Abby: The book has about 150 illustrations in it, which was incredibly challenging for me as a new illustrator. When I started the book, the scary thing was that I knew I would get better as I got to the end, and that I would have to re-do everything (somehow before the deadline). This was a problem, because I’m already a compulsive re-do’er -– which is the only way I’ve been able to learn. And I was right: The worst and best thing happened. I did improve (or stabilize), and I did end up re-doing almost everything at the end. So, for the final winter months I worked on the book, the only time I left my house was to take my kids to school and go to the grocery store.
The good thing was that I was working in black and white, which I feel is my natural medium. And I think the chapter book format, where most of the illustrations are vignettes also suited my style well. I’m about to start the final art for the second book, and I think it might actually be fun this time and not a terrifying leap of faith, like last time.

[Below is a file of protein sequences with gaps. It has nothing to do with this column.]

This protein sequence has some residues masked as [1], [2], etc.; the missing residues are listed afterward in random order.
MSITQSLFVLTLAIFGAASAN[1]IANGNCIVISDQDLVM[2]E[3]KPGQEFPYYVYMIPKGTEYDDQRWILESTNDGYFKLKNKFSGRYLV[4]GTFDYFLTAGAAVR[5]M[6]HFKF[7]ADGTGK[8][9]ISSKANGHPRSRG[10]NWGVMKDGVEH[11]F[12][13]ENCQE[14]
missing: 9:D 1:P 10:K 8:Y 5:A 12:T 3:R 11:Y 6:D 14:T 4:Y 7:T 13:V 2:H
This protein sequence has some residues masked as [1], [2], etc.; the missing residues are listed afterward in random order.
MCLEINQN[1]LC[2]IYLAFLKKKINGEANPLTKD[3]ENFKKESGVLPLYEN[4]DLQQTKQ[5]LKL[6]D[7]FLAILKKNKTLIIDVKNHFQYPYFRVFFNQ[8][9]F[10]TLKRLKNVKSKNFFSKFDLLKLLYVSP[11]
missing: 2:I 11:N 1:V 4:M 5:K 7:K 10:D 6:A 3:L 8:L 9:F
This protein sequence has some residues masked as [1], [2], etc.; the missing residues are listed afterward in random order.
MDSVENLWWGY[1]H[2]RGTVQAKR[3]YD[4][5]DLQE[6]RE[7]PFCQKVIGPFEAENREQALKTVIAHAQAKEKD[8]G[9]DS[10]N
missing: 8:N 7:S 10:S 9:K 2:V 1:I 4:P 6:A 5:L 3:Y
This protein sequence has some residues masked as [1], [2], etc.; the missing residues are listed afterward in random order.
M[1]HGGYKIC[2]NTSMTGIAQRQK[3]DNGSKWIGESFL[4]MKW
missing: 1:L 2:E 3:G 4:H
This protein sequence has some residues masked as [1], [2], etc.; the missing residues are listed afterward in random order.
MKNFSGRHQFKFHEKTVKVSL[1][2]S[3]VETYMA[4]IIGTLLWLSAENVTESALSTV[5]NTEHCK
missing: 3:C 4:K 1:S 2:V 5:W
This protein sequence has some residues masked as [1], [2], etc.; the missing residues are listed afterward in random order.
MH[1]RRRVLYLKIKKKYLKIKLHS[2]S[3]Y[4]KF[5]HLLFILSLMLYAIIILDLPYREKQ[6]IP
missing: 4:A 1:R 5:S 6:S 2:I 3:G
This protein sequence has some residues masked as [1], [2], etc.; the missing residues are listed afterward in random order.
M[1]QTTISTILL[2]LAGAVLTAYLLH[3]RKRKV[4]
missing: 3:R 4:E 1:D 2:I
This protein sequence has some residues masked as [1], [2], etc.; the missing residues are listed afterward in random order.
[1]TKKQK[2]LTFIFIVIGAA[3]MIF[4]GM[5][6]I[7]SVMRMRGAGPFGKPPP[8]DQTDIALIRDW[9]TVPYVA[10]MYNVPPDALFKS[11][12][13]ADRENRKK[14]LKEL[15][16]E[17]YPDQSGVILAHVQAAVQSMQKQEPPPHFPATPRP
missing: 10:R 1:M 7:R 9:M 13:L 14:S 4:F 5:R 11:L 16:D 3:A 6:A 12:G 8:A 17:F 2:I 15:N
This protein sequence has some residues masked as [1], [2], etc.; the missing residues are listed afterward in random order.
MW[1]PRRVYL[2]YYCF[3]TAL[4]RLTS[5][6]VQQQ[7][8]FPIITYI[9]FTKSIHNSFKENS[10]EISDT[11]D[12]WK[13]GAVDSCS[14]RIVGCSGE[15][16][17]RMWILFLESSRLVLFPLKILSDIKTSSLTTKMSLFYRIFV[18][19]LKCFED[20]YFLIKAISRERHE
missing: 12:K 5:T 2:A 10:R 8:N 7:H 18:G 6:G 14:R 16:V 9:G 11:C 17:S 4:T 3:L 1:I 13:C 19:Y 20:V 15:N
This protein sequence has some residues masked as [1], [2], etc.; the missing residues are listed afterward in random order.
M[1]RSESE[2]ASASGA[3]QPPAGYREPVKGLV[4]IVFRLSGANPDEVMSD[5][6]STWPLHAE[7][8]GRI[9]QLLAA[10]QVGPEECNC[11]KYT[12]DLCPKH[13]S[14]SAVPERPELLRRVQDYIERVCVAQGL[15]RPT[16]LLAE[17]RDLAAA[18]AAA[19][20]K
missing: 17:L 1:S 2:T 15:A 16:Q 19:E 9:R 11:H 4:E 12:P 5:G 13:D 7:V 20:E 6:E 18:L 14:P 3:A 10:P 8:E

most delicious poison soup for Mrs. Gobble Gracker’s dinner.”
Jules: Yay! More books about Dory?
Abby: I am working on the sequel, called Dory and the Real True Friend, which will be out summer of 2015. In the sequel, Dory starts school and is on a quest to make a real friend. When she succeeds in finding the perfect companion (another fairy tale archetype, the princess), Dory’s siblings are convinced the friend is imaginary. At the end, the two friends triumphantly merge their separate imaginary worlds.
DORY FANTASMAGORY. Copyright © 2014 by Abby Hanlon. Published by Dial Books for Young Readers, New York. All images here used by permission of Abby Hanlon.